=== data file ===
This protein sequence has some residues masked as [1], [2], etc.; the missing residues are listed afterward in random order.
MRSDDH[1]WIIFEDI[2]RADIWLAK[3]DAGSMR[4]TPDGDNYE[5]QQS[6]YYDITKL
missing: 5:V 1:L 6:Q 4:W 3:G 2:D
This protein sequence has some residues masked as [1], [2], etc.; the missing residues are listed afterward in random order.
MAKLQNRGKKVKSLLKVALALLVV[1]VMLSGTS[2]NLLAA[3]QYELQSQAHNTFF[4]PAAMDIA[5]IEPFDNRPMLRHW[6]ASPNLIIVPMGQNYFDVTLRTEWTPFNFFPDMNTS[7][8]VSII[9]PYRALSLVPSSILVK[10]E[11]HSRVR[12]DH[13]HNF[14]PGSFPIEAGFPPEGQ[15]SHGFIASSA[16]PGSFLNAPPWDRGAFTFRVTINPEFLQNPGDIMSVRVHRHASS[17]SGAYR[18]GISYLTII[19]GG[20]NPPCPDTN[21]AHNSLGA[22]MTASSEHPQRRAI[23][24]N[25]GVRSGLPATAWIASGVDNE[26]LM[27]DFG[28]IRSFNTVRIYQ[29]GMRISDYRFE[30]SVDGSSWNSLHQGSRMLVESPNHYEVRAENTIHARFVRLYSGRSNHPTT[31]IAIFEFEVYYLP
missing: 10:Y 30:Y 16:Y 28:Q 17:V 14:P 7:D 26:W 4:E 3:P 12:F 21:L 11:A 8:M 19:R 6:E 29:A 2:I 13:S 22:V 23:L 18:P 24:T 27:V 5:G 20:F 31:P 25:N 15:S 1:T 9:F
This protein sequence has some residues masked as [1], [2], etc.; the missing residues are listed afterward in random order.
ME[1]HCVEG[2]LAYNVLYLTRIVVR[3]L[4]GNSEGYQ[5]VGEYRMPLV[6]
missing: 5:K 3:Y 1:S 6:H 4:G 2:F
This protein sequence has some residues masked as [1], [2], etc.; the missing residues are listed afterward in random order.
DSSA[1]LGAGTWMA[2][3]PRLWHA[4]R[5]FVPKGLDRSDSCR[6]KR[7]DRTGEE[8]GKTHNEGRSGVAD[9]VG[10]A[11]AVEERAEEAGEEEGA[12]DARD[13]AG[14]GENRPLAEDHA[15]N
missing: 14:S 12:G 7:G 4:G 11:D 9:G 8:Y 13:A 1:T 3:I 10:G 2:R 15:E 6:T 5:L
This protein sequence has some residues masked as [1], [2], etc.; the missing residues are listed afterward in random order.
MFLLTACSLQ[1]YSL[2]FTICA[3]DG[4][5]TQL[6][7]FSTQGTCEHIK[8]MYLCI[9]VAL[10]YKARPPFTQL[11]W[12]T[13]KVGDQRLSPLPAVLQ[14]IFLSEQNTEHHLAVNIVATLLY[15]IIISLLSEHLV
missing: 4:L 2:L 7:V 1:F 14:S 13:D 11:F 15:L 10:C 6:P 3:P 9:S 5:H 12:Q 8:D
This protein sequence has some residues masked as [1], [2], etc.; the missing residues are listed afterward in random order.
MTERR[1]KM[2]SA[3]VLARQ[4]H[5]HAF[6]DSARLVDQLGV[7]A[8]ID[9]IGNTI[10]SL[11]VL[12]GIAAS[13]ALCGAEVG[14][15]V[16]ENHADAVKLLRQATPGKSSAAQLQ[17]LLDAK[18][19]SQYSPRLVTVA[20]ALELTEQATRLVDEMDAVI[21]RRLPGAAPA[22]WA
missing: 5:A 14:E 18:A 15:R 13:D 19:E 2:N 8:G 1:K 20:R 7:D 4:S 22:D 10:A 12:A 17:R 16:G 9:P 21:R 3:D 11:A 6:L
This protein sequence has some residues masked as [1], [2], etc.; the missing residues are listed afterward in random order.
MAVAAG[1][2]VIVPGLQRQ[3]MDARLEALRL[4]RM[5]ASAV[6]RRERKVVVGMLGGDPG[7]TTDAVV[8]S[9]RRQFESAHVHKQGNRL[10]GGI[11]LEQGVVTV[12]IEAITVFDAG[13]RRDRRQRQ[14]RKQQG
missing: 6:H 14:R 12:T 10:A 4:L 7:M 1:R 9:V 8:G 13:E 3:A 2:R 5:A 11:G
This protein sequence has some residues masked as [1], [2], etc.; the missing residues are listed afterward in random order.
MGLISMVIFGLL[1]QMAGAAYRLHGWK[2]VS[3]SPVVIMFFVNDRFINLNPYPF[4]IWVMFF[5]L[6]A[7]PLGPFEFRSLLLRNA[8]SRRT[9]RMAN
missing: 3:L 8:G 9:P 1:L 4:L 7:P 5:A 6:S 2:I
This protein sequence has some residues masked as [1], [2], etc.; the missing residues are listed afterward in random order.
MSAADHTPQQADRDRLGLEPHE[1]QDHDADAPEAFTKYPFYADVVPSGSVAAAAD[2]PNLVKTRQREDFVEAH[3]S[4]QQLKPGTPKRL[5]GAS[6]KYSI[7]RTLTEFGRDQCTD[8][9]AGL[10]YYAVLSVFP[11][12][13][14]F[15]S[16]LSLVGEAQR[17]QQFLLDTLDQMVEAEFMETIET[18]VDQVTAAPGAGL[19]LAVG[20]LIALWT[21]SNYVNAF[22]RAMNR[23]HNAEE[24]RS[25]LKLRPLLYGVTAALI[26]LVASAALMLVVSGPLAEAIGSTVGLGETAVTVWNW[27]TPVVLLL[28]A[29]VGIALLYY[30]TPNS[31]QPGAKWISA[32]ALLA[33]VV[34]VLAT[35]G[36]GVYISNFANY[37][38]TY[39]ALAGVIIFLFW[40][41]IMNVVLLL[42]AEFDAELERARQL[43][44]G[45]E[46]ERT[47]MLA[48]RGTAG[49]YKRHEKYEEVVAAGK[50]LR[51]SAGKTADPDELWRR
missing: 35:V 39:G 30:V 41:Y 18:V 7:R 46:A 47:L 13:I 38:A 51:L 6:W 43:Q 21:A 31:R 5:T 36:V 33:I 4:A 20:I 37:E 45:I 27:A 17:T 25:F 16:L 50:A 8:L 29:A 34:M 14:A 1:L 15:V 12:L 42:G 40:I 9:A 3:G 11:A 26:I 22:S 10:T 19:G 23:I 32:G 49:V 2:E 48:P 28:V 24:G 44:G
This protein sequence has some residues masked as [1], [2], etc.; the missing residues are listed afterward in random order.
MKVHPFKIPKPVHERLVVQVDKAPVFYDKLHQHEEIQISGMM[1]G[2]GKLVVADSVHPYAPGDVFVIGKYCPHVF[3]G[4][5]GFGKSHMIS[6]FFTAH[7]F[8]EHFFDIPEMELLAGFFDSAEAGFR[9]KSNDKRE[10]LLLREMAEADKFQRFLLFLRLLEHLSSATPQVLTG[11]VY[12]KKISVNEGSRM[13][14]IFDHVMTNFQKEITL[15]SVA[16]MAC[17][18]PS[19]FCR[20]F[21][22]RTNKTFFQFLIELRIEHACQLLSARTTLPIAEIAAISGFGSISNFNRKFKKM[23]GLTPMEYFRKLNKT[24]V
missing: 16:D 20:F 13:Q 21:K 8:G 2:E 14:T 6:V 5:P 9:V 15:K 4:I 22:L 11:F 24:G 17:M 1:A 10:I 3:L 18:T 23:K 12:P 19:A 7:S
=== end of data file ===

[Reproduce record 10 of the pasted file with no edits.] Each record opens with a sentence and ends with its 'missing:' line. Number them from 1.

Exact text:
This protein sequence has some residues masked as [1], [2], etc.; the missing residues are listed afterward in random order.
MKVHPFKIPKPVHERLVVQVDKAPVFYDKLHQHEEIQISGMM[1]G[2]GKLVVADSVHPYAPGDVFVIGKYCPHVF[3]G[4][5]GFGKSHMIS[6]FFTAH[7]F[8]EHFFDIPEMELLAGFFDSAEAGFR[9]KSNDKRE[10]LLLREMAEADKFQRFLLFLRLLEHLSSATPQVLTG[11]VY[12]KKISVNEGSRM[13][14]IFDHVMTNFQKEITL[15]SVA[16]MAC[17][18]PS[19]FCR[20]F[21][22]RTNKTFFQFLIELRIEHACQLLSARTTLPIAEIAAISGFGSISNFNRKFKKM[23]GLTPMEYFRKLNKT[24]V
missing: 16:D 20:F 13:Q 21:K 8:G 2:E 14:T 6:V 5:P 9:V 15:K 4:I 22:L 11:F 24:G 17:M 1:A 10:I 3:L 18:T 23:K 12:P 19:A 7:S